Then Job answered and said,
Verses 1-24:25. - Job replies to Eliphaz in a speech of no great length, which, though it occupies two chapters, runs to only forty-two verses. He begins by justifying the vehemence of his complaints, first, on the ground of the severity of his sufferings (ver. 2), and secondly, on the ground of his conviction that, if God would bring him to an open trial before his tribunal, he would acquit him (vers. 3-12). By the way, he complains that God hides himself, and cannot be found (vers. 3, 8, 9). He then further complains that God is not to be bent from his purpose, which is set against Job (vers. 13-17). In ch. 24. he goes over ground already trodden, maintaining the general prosperity of the wicked, and their exemption from any special earthly punishment (vers. 2-24). He winds up, finally, with a challenge to his opponents to disprove the truth of what he has said (ver. 25). Verses 1, 2. - Then Job answered and said, Even to-day is my complaint bitter; i.e. even to-day, notwithstanding all that has been said by my opponents against my right to complain, I do complain, and as bitterly as ever. And I justify my complaint on the following ground - my stroke is heavier than my groaning. If I complain bitterly, I suffer even more bitterly (comp. Job 6:2).
Even to day is my complaint bitter: my stroke is heavier than my groaning.
Oh that I knew where I might find him! that I might come even to his seat!
Verse 3. - Oh that I knew where I might find him! This is the cry of the desolate human soul, feeling its need of God, and yet not knowing how to approach him. God seems to be very far removed from us. He is in heaven, and we are on earth; nay, he is in the highest heaven, or outside it, walking on its circumference (Job 22:14). How are we to approach near to him, so near as to be sure that he can hear us? How are we to "find" him? So, in all ages, has the human heart gone out to God, aspiring towards him, seeking after him, but, for the most part, baffled and disappointed. Job, like most other men in the olden times, though he has faith in God, though he serves him and prays to him, has yet the feeling that he is remote, distant, well-nigh inaccessible. It needed revelation to let man know that God is not far off, but very near to each one of us; that "in him we live, and move, and have our being" (Acts 17:28). That I might come even to his seat! Job's idea of bridging the distance between himself and God is that he should rise to the region where God is, not that God should condescend to come down to him. He wishes to "come to God's seat" - to that awful throne in the heaven of heavens, where God sitteth, surrounded by his hosts of angels, dealing out justice and judgment to mortal men (comp. Psalm 9:4, 7; Psalm 11:4; Psalm 45:6; Isaiah 6:1).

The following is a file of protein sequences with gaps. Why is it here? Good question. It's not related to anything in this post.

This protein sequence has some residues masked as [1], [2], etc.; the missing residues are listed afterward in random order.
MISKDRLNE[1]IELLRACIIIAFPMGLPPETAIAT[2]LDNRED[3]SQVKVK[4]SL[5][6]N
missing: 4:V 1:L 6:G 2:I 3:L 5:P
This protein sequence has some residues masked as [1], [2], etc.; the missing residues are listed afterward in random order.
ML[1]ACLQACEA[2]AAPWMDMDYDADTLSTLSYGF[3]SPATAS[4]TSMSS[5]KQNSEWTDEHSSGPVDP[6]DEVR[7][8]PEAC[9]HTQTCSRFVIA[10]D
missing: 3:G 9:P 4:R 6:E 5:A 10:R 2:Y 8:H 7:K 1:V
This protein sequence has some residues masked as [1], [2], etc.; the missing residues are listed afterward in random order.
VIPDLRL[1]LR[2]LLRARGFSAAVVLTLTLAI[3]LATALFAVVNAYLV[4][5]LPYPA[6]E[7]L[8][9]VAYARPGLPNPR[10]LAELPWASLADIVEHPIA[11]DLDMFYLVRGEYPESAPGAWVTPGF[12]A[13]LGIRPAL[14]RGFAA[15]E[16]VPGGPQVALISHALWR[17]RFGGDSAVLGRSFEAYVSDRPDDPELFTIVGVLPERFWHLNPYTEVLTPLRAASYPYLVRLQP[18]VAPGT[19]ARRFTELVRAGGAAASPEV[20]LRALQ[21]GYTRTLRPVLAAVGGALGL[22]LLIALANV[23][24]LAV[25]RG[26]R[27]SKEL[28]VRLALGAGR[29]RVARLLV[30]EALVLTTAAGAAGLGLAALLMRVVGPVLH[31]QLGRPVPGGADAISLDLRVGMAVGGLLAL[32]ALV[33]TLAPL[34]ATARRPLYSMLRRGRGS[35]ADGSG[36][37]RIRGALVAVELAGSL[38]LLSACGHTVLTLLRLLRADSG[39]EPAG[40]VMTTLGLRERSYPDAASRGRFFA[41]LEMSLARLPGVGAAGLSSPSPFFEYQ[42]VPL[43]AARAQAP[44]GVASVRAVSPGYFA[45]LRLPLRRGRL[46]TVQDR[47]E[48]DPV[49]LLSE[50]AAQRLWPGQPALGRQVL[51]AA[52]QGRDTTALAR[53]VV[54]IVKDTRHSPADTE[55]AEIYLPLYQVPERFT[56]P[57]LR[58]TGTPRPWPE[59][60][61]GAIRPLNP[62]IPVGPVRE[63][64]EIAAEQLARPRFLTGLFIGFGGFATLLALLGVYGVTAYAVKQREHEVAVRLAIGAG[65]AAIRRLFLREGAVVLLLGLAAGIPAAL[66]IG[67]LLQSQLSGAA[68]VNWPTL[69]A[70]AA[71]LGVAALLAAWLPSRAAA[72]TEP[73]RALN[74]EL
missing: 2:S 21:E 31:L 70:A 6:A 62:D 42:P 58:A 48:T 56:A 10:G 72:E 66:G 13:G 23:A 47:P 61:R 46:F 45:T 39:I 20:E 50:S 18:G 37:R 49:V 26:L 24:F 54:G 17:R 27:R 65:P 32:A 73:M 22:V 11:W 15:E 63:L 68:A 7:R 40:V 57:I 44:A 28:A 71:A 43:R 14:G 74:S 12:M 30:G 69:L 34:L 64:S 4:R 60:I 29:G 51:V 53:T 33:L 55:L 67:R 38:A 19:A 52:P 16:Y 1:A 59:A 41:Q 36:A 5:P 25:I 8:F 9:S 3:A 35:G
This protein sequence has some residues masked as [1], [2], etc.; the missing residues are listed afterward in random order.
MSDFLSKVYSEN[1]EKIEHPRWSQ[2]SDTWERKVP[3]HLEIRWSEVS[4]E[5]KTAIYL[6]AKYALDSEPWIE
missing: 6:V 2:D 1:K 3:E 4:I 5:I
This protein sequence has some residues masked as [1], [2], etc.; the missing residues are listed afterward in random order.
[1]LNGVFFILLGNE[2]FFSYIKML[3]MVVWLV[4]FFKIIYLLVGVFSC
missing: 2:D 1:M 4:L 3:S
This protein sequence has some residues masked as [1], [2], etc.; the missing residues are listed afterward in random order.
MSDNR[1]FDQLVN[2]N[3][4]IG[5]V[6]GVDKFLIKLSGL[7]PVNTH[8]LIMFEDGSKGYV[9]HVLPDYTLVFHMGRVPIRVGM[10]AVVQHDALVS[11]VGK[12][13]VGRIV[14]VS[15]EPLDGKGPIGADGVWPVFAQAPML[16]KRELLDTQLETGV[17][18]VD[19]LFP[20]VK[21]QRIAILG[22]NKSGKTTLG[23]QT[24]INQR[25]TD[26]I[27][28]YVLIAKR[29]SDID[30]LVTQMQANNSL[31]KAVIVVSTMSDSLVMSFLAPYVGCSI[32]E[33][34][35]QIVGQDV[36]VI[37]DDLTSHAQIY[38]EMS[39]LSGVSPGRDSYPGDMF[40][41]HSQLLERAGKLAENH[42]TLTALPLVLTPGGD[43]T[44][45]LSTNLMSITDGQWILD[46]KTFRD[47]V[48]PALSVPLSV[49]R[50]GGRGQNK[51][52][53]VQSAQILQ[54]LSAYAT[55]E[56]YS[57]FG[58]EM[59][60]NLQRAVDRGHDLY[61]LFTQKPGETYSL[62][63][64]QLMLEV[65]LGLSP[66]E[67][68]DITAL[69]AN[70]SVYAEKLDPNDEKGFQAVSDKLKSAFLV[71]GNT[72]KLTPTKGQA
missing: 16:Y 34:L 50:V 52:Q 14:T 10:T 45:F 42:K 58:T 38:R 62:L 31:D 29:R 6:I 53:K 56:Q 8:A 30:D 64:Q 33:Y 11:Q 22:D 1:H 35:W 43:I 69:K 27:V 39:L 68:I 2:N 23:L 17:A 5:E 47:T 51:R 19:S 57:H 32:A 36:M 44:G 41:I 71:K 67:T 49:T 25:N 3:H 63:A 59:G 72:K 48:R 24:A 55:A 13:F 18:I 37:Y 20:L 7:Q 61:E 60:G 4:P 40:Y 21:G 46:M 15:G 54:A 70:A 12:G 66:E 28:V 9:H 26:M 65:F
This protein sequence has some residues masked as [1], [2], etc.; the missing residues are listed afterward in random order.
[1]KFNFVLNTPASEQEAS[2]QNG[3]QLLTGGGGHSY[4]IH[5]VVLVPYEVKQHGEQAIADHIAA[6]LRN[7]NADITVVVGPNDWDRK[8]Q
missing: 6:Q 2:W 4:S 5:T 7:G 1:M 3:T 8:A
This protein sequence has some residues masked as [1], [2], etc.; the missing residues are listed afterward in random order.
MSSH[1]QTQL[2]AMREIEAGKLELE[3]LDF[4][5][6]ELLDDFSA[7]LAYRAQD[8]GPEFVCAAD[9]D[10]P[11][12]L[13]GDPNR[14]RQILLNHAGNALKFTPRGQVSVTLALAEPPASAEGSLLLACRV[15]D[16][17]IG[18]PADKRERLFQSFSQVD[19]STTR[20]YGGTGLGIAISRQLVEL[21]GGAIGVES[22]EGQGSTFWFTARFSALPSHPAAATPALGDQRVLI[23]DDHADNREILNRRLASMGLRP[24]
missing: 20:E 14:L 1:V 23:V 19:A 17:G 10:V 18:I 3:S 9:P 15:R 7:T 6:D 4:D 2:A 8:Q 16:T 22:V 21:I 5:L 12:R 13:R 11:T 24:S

I would order my cause before him, and fill my mouth with arguments.
Verse 4. - I would order my cause before him. Job has put away the feelings of shame and diffidence, which were predominant with him when he said, "How should man be just with God? If he will contend with him, he cannot answer him one of a thousand" (Job 9:2, 3); and again, "How much less shall I answer him, and cheese out my words to reason with him? Whom, though I were righteous, yet would I not answer; but I would make my supplication to my Judge" (Job 9:14, 15). He now wishes to contend and argue and reason. This is quite in accordance with our experience. Many am the moods of man - various and conflicting his desires! His mind never continues long in one stay. And fill my mouth with arguments (comp. Psalm 38:14, where our translators render the same word by "reproofs," but where "arguments" or "pleadings" would be more appropriate). The LXX. has there ἐλεγμοὶ, and in the present passage ἔλεγχοι. The word is forensic.
I would know the words which he would answer me, and understand what he would say unto me.
Verse 5. - I would know the words which he would answer me. It would be a satisfaction to Job in his present mood to know exactly how God would answer him, what reply he would make to his "arguments." The tone of thought is too bold for a creature, and would certainly not be becoming in Christians. And understand what he would say unto me. Here we have another of the redundant second clauses, which merely echo the idea contained in the previous clause.
Will he plead against me with his great power? No; but he would put strength in me.
Verse 6. - Will he plead against me with his great power? rather, Would he contend against me in the greatness of his power? (see the Revised Version). Flint is, "Would he crush me by mere strength and force? Would he use against me that overwhelming might which he possesses? No, Job answers, certainly not; but he would put strength in me; or, rather, but he would give heed to me he would pay attention to my cause (comp. Job 4:20, ad fin., where the same verb is used).
There the righteous might dispute with him; so should I be delivered for ever from my judge.
Verse 7. - There the righteous might dispute with him. There, before his high tribunal (ver. 3), the upright man (ישׁר) might argue or reason with him, appealing from his justice to his mercy - from God the Judge to God the Saviour (Loathes), vindicating his integrity, acknowledging his transgressions, and pleading that they were sins of infirmity-and at last obtaining from God the acquittal anticipated in the second clause of the verse. In the absence of any revelation of an Advocate who will plead our cause before God for us, Job would seem to have been justified in expecting such a liberty of pleading his own cause as he here sets forth. So should I be delivered for ever from my Judge. The "Judge of all the earth" will certainly and necessarily "do right." Job's conscience testifies to his substantial integrity and uprightness (comp. 1 John 3:21). He is, therefore, confident that, if he can once bring his cause to God's cognizance, he will obtain acquittal and deliverance.
Behold, I go forward, but he is not there; and backward, but I cannot perceive him: